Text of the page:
International Alert endorses a joint letter advocating for international support for Liberia’s recovery and transition to development, issued ahead of the International Ebola Recovery Conference taking place in New York from 9-10 July.
The letter calls on international donors to support the Liberia Economic Stabilization Recovery Plan (ESRP), to address immediate stabilization actions and continued prevention of Ebola and communicable diseases, as well as the strengthening of long-term systems for health, education and economic livelihoods.
It stresses that successful implementation of the ESRP can be achieved with a focus on community engagement, together with robust and strengthened accountability mechanisms.
These can significantly increase the likelihood of effective investment in the recovery to development process, and the fulfilment of the plans. Donors must ensure that their contribution is monitored effectively, with the support of a strengthened civil society.
The document was signed by over 25 INGOs. You can read it by downloading the file below.
Alert’s upcoming report on this topic, due to be released later this month, also reveals an urgent need to ensure that post-Ebola policymaking and aid delivery take into account the need to repair trust between Liberians and their government.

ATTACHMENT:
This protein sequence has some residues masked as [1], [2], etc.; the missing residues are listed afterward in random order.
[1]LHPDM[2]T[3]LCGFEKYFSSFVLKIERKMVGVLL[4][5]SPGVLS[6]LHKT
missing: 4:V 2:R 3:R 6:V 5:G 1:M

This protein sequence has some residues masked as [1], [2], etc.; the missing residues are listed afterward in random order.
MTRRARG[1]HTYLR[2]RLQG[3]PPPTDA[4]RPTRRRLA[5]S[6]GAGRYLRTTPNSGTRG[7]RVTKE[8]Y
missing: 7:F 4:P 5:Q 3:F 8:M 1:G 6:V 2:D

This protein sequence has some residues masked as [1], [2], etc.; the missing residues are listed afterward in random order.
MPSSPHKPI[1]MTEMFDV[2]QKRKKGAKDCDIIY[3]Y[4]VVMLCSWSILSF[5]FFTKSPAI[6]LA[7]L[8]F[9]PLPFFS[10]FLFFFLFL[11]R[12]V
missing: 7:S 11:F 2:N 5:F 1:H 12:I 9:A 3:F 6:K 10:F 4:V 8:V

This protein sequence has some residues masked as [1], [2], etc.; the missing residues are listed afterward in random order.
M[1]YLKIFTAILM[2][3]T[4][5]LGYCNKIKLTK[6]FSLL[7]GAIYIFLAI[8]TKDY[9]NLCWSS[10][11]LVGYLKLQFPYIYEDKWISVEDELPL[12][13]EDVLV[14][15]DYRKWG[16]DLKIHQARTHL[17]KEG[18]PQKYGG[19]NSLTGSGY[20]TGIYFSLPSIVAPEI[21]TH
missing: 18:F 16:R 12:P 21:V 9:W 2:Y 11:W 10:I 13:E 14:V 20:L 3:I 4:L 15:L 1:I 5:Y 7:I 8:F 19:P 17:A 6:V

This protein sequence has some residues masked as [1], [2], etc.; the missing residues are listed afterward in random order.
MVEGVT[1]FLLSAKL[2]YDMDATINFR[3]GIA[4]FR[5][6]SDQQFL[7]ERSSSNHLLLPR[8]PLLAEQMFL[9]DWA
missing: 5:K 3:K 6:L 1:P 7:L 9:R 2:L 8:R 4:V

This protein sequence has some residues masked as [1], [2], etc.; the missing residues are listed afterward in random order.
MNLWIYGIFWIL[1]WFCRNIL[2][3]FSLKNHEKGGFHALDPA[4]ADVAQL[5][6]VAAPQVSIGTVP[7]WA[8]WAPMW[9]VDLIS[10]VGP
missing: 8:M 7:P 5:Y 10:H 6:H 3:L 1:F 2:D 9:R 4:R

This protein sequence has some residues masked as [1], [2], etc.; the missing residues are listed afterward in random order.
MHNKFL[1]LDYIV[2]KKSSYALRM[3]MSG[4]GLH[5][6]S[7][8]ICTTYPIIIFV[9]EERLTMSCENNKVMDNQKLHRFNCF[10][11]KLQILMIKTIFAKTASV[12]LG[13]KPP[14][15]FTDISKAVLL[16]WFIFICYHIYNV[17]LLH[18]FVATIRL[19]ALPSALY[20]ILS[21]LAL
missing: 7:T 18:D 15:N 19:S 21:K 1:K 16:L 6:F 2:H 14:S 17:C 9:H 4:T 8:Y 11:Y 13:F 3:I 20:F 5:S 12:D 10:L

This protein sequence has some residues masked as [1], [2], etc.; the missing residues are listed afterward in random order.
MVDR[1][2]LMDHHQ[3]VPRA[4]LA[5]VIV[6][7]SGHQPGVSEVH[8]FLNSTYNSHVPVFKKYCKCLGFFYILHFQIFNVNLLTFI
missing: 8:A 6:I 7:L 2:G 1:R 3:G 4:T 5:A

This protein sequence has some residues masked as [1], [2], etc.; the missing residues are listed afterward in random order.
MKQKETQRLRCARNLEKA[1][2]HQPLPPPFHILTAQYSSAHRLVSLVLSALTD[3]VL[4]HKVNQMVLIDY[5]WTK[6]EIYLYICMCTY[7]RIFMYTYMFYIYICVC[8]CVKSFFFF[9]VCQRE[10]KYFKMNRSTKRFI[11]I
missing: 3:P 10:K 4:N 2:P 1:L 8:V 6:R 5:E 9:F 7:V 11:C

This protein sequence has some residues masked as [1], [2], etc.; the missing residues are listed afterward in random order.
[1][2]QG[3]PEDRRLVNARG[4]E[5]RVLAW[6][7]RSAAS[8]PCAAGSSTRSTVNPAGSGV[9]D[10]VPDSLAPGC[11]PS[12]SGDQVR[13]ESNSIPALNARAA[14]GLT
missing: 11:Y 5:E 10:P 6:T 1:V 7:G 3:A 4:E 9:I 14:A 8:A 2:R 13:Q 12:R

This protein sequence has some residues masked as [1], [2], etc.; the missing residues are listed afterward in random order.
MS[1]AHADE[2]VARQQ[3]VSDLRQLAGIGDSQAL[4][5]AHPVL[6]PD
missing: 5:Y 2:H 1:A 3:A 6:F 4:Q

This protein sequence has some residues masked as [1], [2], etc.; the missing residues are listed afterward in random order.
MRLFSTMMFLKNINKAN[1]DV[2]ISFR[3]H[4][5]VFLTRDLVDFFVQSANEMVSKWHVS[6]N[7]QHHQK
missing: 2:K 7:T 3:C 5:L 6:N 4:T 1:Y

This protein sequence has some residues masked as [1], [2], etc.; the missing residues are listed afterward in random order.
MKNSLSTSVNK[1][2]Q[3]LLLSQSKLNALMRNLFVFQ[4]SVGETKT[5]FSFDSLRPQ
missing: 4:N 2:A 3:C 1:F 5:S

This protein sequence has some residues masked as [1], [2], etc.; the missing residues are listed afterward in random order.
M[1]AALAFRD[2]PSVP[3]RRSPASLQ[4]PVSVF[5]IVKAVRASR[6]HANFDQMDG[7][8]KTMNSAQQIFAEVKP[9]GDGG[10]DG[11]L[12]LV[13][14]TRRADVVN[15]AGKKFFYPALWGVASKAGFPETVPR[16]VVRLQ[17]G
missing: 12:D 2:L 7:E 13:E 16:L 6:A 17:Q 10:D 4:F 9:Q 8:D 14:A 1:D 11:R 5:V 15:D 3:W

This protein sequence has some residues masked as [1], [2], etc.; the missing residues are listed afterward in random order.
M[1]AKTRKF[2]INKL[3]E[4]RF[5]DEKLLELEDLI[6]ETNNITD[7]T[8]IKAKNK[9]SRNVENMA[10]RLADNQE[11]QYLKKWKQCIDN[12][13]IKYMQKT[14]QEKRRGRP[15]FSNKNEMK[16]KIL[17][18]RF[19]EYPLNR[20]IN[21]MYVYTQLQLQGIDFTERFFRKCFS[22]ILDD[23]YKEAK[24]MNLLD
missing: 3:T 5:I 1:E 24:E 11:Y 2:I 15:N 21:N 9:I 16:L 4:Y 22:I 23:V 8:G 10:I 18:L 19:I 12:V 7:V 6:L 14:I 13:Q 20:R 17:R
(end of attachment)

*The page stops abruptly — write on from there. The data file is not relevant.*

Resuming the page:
The research report, titled Surviving Ebola: Public perceptions of governance and the outbreak response in Liberia, notes that:
- There are negative perceptions concerning the performance and trustworthiness of the government in the wake of the Ebola outbreak;
- There is a sentiment of anger at the government’s initial efforts to combat the outbreak, mostly due to delayed and ineffective early measures;
- Grassroots initiatives by Liberian community structures played a vital role in preventing the worst-case scenario from coming to pass;
- There was no widespread violence or instability resulting from the outbreak;
- The worst impacts of the Ebola crisis have been felt by the poor, who report loss of income, difficulty accessing medical services and traumatic feelings of fear.
Particular attention must be paid to the underlying social dynamics that enabled the outbreak to evade detection and delayed effective response by public health officials until it was too late.
These dynamics are intimately connected to issues of public trust, the fairness of Liberian institutions, and social and economic marginalisation.
International Alert’s report, Surviving Ebola, will be published on our website on 27 July 2015.